Face in the mirror
Plight of Iranians in American Airports
January 18, 2001
When I question something that rubs me the wrong way, I first look at
the face in the mirror before projecting blame onto the image in the window.
In that spirit, I offered a personal reflection about the search-and-fingerprint
policies that the American government conducts with respect to Iranian
to the Iranian government"]. I offered simply the suggestion that
the people aggrieved by these regulations should also complain to the Iranian
government. Wow! Little did I know the revolutionary nature of this idea!
An avalanche of gibberish and vituperation, Iranian style, soon followed.
One missive, written by a university professor and practicing physician
in the Los Angeles area, concluded that I was defending the American regulations
and therefore I was a traitor no better than the "Modjahedin Khalq,"
as he put it. "Nothing, absolutely nothing," this physician wrote,
"is more painful when one notices that his own kind is siding with
the enemy." ["Shocked
& saddened"] I am not quite sure what or who is the enemy
that he had in mind. Maybe Iranians get stripped to their underwear because
of such natural and grateful feelings toward a country that houses and
Regardless, the doctor continued: "People like Senator Lieberman
and Senator Feinstein hates Iranians in the US, so be it. But when a hamvatan
side with Feinsteins and Libermans and legitimize their humiliation of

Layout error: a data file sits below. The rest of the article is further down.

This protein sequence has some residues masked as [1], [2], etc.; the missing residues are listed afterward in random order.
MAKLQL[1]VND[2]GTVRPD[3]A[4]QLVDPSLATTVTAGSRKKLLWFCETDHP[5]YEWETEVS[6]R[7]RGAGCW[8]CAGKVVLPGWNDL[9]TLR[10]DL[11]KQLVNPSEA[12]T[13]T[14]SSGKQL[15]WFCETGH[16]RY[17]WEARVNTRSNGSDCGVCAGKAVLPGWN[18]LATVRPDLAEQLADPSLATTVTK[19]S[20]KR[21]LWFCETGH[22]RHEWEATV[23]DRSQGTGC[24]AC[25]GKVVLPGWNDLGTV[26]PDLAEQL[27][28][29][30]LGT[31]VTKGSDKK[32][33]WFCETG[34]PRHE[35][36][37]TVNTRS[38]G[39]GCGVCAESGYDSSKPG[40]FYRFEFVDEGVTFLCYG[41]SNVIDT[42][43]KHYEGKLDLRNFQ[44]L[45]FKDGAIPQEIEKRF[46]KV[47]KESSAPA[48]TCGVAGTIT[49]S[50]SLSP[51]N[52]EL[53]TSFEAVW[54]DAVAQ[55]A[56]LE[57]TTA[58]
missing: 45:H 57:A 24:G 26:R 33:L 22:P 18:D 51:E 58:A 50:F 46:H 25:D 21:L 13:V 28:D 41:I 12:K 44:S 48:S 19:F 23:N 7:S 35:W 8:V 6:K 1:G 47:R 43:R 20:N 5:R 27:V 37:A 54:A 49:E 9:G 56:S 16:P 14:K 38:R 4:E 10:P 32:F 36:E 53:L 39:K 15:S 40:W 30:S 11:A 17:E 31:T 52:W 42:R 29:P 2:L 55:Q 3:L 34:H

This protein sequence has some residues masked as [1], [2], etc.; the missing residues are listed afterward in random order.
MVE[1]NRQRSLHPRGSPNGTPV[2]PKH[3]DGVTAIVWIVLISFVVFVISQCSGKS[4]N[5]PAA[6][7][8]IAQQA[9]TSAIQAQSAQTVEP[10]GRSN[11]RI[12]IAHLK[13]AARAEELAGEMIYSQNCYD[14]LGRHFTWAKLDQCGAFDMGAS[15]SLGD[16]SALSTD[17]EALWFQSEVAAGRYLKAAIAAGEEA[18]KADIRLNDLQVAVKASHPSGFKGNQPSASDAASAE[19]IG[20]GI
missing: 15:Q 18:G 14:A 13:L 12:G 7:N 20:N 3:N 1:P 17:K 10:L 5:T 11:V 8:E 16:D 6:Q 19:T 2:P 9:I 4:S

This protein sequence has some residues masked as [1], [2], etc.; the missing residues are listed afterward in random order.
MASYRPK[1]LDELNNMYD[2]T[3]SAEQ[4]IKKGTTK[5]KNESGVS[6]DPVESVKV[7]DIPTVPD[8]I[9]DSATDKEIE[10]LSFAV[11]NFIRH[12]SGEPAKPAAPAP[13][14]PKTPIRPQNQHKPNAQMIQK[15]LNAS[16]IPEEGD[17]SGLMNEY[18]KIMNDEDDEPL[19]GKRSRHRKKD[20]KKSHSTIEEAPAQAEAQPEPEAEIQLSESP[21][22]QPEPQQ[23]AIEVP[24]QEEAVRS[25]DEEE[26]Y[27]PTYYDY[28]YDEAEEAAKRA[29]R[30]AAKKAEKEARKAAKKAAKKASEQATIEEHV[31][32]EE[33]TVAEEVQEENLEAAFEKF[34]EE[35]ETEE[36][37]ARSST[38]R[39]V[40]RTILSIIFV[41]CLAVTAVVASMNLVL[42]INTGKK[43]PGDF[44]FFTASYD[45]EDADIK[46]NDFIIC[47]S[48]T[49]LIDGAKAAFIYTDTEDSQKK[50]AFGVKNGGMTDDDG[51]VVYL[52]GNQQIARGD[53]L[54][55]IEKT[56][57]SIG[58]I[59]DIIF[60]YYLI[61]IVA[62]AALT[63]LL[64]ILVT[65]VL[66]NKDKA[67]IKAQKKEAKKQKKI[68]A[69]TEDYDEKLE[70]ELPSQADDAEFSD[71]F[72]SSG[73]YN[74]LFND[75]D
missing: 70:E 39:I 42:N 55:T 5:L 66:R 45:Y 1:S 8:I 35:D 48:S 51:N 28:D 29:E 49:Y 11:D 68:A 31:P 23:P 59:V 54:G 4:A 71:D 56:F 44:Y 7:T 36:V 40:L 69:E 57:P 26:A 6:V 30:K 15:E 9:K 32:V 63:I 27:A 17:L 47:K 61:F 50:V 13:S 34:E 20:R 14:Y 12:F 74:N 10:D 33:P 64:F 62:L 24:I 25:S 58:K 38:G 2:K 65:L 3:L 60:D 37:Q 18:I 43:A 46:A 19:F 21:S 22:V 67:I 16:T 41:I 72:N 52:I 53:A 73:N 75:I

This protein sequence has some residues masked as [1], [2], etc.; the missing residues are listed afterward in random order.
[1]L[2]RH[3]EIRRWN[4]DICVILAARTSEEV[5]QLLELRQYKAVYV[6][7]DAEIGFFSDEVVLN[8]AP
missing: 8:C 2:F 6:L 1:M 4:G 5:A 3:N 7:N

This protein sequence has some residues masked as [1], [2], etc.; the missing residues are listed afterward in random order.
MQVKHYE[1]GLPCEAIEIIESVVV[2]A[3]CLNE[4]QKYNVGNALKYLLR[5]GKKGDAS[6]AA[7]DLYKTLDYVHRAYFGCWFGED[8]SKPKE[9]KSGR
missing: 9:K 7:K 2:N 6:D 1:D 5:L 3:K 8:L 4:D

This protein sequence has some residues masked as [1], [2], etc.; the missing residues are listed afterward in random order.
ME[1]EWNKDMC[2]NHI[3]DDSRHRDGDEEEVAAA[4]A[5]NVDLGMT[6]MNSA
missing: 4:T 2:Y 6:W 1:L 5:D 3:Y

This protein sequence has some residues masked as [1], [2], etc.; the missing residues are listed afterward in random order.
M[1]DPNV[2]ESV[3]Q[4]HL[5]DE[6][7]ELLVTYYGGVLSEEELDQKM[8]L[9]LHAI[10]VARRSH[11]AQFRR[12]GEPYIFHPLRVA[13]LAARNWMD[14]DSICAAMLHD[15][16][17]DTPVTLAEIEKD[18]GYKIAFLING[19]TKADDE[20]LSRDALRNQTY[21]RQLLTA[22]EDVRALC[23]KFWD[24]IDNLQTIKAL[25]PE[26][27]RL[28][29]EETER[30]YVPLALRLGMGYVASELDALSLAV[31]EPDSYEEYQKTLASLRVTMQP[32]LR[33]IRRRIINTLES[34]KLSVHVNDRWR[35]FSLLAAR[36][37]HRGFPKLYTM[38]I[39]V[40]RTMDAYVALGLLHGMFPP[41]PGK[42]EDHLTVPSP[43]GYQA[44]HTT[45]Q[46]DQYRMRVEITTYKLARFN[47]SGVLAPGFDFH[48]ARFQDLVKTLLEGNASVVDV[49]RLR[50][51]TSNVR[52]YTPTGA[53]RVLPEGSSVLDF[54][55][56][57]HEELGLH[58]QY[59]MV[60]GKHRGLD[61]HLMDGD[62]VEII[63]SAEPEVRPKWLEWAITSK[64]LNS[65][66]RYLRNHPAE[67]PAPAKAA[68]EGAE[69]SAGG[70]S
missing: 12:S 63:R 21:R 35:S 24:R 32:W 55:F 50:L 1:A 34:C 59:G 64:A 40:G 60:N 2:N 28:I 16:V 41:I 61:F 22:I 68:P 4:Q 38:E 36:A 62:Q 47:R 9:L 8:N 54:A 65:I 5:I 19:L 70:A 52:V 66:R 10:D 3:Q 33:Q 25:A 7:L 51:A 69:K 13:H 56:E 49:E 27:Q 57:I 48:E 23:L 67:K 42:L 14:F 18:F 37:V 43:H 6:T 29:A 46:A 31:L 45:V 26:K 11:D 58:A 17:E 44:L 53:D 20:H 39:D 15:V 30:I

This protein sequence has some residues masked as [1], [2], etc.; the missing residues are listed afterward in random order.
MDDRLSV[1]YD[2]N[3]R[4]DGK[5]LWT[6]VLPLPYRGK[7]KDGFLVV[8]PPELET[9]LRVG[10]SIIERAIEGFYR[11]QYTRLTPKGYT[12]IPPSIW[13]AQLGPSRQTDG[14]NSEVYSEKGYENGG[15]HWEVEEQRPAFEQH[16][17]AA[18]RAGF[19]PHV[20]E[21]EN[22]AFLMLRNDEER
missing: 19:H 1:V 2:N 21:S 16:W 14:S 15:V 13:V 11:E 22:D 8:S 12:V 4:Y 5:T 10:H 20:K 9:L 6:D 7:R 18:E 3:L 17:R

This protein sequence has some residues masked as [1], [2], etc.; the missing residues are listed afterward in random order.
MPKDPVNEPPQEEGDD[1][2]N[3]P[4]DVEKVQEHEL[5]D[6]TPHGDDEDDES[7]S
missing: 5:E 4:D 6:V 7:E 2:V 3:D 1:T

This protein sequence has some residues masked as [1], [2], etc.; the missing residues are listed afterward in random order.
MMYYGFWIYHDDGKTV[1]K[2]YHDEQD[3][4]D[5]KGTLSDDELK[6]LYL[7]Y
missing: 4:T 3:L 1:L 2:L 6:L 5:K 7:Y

our parents and friends at US airports, then that day I feel the stab of
the knife in my back." "And," he concluded, "I do not
even want to remove the knife, for the pain is real and awakening."
Wow! Very heady stuff.
That wasn't all, though. I was apparently no better than "the Iranian
monarchists," who, as he put it, "are decent enough to avoid
defending humiliation of the Iranians at US airports." Worse yet,
somewhere in my writing the doctor had spotted a form of a veiled call
to arms against the Islamic Republic! Do you want [my brother]," he
queried, "to fight the IRI regime for what he experienced in LAX Airport?"
In another place in his letter, he wrote that I wanted him "to overthrow
the Islamic Regime in Iran, 20,000 miles from my home and my family."
Well, I went back and re-read my piece for the fear that maybe I had
somehow let out my well known and profound dislike of Iran and Iranians!
No such luck, the piece said what it said, so I had to search for another
explanation about how this good doctor could manage to weave such a mind
boggling interpretation of my work.